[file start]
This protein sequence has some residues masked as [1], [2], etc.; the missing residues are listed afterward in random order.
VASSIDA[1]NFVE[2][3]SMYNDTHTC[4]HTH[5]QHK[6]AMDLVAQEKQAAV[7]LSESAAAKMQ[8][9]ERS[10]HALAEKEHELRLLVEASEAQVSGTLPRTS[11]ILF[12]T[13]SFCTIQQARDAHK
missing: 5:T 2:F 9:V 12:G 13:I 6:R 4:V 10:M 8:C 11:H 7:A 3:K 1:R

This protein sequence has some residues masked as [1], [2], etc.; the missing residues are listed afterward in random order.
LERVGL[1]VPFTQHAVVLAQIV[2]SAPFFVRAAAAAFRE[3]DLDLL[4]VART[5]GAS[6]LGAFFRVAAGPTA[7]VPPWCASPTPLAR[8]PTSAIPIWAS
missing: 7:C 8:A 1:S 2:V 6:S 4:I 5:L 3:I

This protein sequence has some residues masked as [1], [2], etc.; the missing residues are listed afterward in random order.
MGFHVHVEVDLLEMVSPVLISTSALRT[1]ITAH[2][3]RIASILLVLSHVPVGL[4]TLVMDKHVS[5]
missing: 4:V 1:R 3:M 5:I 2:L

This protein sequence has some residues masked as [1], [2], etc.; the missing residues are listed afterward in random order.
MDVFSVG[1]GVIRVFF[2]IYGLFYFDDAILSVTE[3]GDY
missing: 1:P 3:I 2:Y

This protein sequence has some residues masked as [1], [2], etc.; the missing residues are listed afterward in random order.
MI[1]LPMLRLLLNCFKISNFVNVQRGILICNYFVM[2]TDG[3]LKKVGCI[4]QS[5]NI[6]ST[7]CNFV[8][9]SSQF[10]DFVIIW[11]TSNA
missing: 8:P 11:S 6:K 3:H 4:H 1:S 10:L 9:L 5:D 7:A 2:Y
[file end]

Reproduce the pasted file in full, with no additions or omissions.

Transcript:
This protein sequence has some residues masked as [1], [2], etc.; the missing residues are listed afterward in random order.
VASSIDA[1]NFVE[2][3]SMYNDTHTC[4]HTH[5]QHK[6]AMDLVAQEKQAAV[7]LSESAAAKMQ[8][9]ERS[10]HALAEKEHELRLLVEASEAQVSGTLPRTS[11]ILF[12]T[13]SFCTIQQARDAHK
missing: 5:T 2:F 9:V 12:G 13:I 6:R 4:V 10:M 8:C 11:H 7:A 3:K 1:R

This protein sequence has some residues masked as [1], [2], etc.; the missing residues are listed afterward in random order.
LERVGL[1]VPFTQHAVVLAQIV[2]SAPFFVRAAAAAFRE[3]DLDLL[4]VART[5]GAS[6]LGAFFRVAAGPTA[7]VPPWCASPTPLAR[8]PTSAIPIWAS
missing: 7:C 8:A 1:S 2:V 6:S 4:I 5:L 3:I

This protein sequence has some residues masked as [1], [2], etc.; the missing residues are listed afterward in random order.
MGFHVHVEVDLLEMVSPVLISTSALRT[1]ITAH[2][3]RIASILLVLSHVPVGL[4]TLVMDKHVS[5]
missing: 4:V 1:R 3:M 5:I 2:L

This protein sequence has some residues masked as [1], [2], etc.; the missing residues are listed afterward in random order.
MDVFSVG[1]GVIRVFF[2]IYGLFYFDDAILSVTE[3]GDY
missing: 1:P 3:I 2:Y

This protein sequence has some residues masked as [1], [2], etc.; the missing residues are listed afterward in random order.
MI[1]LPMLRLLLNCFKISNFVNVQRGILICNYFVM[2]TDG[3]LKKVGCI[4]QS[5]NI[6]ST[7]CNFV[8][9]SSQF[10]DFVIIW[11]TSNA
missing: 8:P 11:S 6:K 3:H 4:H 1:S 10:L 9:L 5:D 7:A 2:Y